Meta Stack Exchange is where users like you discuss bugs, features, and support issues that affect the software powering all 157 Stack Exchange communities.

What is meta?
Here's how it works:
  1. Any Stack Exchange user can ask a question
  2. The community provides support, votes on ideas, and reports bugs
  3. Your voice helps shape the way Stack Exchange operates

I can't find any Stack Exchange site where to ask questions about open-source in general.

I need to write a paper that explains the historical developments of open-source in a professional and legal way. Therefore it would be interesting to find some publications about experiences companies have had with open-source. I've been to FOSDEM where some companies present a positive viewpoint about open-source. A paper however is only objective if it gives a balanced view about several opinions. Does anyone know any publications about this topic, or a Stack Exchange site where I can ask this question?

So to make a long story short: are there some pointers to publications with a negative view on Open-source?

share|improve this question
    
Please post the question within your question as if it was on an SE site. – blunders Mar 21 '12 at 15:53

The QA format provided by the SE platform is not a good fit for the kind of question that you want to ask. Regardless of where you ask it, it will get closed as Not Constructive:

This question is not a good fit to our Q&A format. We expect answers to generally involve facts, references, or specific expertise; this question will likely solicit opinion, debate, arguments, polling, or extended discussion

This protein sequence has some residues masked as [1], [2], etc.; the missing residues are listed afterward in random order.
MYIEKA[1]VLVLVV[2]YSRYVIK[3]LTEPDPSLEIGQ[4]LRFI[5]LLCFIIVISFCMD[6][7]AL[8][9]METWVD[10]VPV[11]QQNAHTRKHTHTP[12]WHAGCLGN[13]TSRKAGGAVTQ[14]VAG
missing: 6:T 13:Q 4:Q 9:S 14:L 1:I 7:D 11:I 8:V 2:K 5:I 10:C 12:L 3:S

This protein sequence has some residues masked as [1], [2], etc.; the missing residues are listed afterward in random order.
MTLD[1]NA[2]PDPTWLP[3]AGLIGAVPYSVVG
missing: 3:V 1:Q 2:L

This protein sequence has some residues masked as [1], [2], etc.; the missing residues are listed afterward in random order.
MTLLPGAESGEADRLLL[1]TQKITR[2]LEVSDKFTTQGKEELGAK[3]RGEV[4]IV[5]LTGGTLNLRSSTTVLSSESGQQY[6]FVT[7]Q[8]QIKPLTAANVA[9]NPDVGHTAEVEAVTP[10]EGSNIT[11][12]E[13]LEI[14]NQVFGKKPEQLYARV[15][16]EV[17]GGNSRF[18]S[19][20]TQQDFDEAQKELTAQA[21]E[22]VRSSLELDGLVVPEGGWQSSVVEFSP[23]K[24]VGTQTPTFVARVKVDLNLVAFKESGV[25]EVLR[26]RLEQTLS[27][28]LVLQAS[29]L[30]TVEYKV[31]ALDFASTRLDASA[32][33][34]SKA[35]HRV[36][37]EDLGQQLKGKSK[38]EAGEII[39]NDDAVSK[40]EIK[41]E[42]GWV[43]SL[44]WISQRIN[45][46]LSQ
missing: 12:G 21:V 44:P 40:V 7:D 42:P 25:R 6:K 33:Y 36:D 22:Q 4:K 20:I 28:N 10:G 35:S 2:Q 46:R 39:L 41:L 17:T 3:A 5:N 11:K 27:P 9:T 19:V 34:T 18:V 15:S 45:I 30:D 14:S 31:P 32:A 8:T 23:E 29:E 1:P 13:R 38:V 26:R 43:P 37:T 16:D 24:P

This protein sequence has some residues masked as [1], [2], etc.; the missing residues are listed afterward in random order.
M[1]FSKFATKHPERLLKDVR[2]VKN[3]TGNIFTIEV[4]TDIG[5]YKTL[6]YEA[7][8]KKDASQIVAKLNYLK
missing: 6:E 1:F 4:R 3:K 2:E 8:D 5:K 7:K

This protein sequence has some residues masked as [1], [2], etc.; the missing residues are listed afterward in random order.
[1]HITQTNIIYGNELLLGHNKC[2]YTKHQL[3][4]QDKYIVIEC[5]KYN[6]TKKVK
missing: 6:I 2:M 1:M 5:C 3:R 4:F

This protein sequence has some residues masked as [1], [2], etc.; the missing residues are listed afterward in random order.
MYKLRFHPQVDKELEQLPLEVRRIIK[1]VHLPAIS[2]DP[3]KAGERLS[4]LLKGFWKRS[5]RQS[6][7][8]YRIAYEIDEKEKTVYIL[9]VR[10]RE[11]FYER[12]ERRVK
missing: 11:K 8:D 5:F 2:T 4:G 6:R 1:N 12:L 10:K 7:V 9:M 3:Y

If you're looking for links to publications, Google is probably your best tool.

share|improve this answer
    
It's not realy an opinion I'm asking, it are references to opinions I am looking for. But I agree it has some characteristics that are open and do not fit in the Q&A format. – Willem Van Onsem Mar 21 '12 at 15:55
2  
Even better than regular ol' Google, I'd turn to Google Scholar for links to publications. – Cody Gray Mar 21 '12 at 15:57
    
The problem is that most of the searches turn out to be "The success of open-souce", "learn from open-source software", etc. Personally I'm a huge fan of open-source. But it would not be academic to only present one viewpoint. – Willem Van Onsem Mar 21 '12 at 16:04
1  
Try this Google Search – Robert Harvey Mar 21 '12 at 16:06
1  
@Commu: I think you're making this problem a bit more difficult than it needs to be. For example, if I type negatives of open source into a regular Google search, the first couple of hits are pretty promising-looking: neilgunton.com/doc/?doc_id=8586 and winter1008opensource.wordpress.com/2009/06/21/…. They might not be sources you want to cite directly in an academic essay, but they can certainly give you some ideas on a direction in which to take your assessment. – Cody Gray Mar 21 '12 at 16:06
    
Thanks! That's a start :D. – Willem Van Onsem Mar 21 '12 at 16:08

You must log in to answer this question.

Not the answer you're looking for? Browse other questions tagged .